Mar 12, 2022
Hmm, well here it's time for the new puzzler. Here's what happened. A fellow happened to go into his mechanic with a late model Toyota Tercel that was running poorly. And what it was doing is, it was jerking when it was trying to accelerate.
It was especially bad if the engine was warmed up. And the mechanic had done many things to it to try to get this, and several other mechanics had done many things. They tuned it up and added gas treatment to it and changed all, all the tune-up things. They added motor medic, motor honey, motor sweetie, all kinds of stuff and nothing could make this thing run correctly.
This is like a Humpty Dumpty story, isn't it? All the mechanics and all of his men couldn't put the Tercel back together again.
Anyway, this mechanic was checking out the car. And he happened to notice a bag of groceries in the backseat, and he was hungry and he was thinking about helping himself to a banana.
But then all of the sudden, something clicked. He remembered reading an article on this very car.
And he said to the owner, he said, "Gee, you have something in the backseat there, in your bag of groceries that can fix this car!"
Now I'm gonna give you the list of the things that were in the bag.
There were three bananas, a tube of preparation H, two containers of low-fat yogurt, a bag of Blue Diamond walnuts, and a tin of shoe polish (brown). And of course a pint of extra virgin olive oil.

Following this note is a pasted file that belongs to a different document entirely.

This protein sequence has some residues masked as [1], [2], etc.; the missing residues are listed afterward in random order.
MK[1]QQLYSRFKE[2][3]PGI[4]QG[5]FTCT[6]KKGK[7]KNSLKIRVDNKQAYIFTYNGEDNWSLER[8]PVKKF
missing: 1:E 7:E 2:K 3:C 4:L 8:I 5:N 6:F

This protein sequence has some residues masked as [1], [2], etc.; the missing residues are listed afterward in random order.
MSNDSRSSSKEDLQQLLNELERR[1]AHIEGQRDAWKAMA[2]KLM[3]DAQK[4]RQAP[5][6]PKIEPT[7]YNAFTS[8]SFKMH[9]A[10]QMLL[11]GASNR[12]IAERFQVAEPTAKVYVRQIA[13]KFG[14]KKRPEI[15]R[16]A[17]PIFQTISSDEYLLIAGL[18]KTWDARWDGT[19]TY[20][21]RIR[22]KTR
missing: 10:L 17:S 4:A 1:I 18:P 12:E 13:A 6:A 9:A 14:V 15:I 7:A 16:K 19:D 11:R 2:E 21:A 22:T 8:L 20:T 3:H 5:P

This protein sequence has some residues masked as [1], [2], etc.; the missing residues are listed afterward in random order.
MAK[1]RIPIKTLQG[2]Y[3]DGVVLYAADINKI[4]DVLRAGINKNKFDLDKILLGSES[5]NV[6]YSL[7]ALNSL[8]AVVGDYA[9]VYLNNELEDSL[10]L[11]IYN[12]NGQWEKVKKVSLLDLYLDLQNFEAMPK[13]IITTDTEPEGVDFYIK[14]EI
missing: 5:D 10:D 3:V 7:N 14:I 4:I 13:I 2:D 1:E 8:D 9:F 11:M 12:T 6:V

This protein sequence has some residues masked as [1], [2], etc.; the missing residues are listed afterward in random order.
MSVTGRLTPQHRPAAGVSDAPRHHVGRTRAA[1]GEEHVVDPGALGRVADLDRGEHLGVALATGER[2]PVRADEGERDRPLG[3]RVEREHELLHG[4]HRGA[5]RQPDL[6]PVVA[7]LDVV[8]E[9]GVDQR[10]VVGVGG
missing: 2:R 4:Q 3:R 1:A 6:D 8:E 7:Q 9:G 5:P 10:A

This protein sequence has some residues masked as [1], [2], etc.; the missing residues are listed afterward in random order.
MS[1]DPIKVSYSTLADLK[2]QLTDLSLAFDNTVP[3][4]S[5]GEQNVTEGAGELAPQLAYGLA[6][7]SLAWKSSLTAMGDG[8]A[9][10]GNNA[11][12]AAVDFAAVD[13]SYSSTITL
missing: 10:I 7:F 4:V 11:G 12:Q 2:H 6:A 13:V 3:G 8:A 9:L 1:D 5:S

Now it isn't a simple matter of you know taking the one item and smearing it over the air cleaner or pouring it into the gas tank something. There's a special process.
And seeing the item reminded him. It jogged his memory.
He said "Aha!"
So one of these items is the key to fixing this car. Which one of them is it?
Hey, remember last week's puzzler? It was about the Toyota Tercel and the bag of groceries.
The mechanics were stumped by this particular car until one of them saw a bag of groceries in the back seat and a light bulb went on!
Now we usually assume that Fillipo Berio extra virgin olive oil is the cure for everything but in this case, it was not the olive oil, in fact, that reminded the mechanic how the car could be fixed. Of all the ingredients in the grocery bag, it was seeing the bag of walnuts that jogged his memory.
And what the recommended procedure is, or let's start with what's wrong with the car. It's that carbon deposits build up on the intake valves. And when the carbon deposits build up on the valves, they don't close all the way anymore and you don't get compression, right so the carburetor does what? It jerks!
And the solution that they've devised at Toyota is to remove the intake manifold and to blast in there with walnut shells. High-pressure walnuts! And the reason they don't use sand is that sand is very abrasive. And it's going to be impossible to get the stuff out of there, or at least all of it out of there.
And if any of it got left in there it would destroy the cylinders. The Sands of Time would eventually chew up the rings and the cylinder walls and the pistons. So you want something which is abrasive enough to cut through all that carbon and yet not destroys the engine.
With walnuts, any pieces that manage to get inside the engine will burn up because the walnut shells are combustible.
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